As he’s waiting for his bond hearing, a local dentist walks in. Well, he doesn’t exactly announce the fact, but Goose recognizes him from his TV ads and figures this gives him a leg up, especially as he’s had a sore tooth for a few weeks. He teases the relatively naive Dean with an offer to help him avoid a permanent spot on his record: his knowledge for free dental work. Desperate and afraid, Dean accepts, and thus enters into a very odd but compelling relationship.
Their partnership is marked by the polar opposite nature of their personalities; where Dean is an uptight elitist, Goose is a little too easy-going and accepting. They’re good for one another, but also generate a lot of friction.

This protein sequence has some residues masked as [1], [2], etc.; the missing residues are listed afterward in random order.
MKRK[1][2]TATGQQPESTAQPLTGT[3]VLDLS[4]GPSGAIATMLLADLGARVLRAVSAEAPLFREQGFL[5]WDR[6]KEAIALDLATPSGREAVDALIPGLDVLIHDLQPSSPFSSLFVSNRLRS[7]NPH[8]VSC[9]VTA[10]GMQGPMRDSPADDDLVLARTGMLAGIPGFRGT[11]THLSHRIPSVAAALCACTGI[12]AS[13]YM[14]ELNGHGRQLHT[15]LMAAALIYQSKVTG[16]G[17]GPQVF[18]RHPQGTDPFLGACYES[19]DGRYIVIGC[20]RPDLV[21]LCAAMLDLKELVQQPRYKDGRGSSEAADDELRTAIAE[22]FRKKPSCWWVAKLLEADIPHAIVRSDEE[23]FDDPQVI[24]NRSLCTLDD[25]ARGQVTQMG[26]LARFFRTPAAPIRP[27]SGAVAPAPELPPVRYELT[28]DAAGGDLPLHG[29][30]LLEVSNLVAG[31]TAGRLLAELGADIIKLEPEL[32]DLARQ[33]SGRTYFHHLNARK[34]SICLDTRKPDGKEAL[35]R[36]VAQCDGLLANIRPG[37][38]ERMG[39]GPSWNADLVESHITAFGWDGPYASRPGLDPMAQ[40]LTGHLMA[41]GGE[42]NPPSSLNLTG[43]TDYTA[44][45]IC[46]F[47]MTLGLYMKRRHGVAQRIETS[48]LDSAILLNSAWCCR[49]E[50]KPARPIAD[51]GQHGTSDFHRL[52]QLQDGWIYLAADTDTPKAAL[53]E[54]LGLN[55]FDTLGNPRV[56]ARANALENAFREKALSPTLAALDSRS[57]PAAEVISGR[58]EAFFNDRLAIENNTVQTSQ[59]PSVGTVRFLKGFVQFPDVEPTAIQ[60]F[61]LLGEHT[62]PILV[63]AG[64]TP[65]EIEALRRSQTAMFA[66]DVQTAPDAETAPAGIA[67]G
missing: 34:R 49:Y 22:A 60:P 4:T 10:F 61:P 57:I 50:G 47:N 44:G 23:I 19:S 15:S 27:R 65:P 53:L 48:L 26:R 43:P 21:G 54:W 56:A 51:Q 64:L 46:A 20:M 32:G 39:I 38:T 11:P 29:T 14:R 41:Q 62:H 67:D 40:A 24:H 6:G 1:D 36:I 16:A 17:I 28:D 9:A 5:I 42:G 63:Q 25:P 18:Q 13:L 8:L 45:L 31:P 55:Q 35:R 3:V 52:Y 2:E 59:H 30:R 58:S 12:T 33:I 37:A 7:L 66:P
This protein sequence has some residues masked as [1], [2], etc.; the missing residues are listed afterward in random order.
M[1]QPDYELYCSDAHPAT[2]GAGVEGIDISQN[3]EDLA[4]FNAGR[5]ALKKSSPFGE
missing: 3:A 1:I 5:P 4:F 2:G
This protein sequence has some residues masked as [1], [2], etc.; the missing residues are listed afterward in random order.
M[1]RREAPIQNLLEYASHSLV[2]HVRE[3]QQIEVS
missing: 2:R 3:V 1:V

This brings me to the topic of Goose and religion. As you may have read between the lines, Goose is gay and grew up in a very religious, very redneck household. He tells the story of his sexual awakening in the novel and it’s pivotal to the story, so I’m not going to spoil it here, but suffice it to say that he felt “dirty” at a very young age, which made it hard for him to identify with the church. As he grew up the situation only intensified, to the point that his brain formed snap associations between the church and beatings. This ultimately resulted in him feeling a fight-or-flight reaction when any topic of religion came up.
Most of the time he handles it by being bombed out of his mind on drugs, but every now and then the panic surfaces, as it does during their first meeting when everyone stands up and holds hands to pray.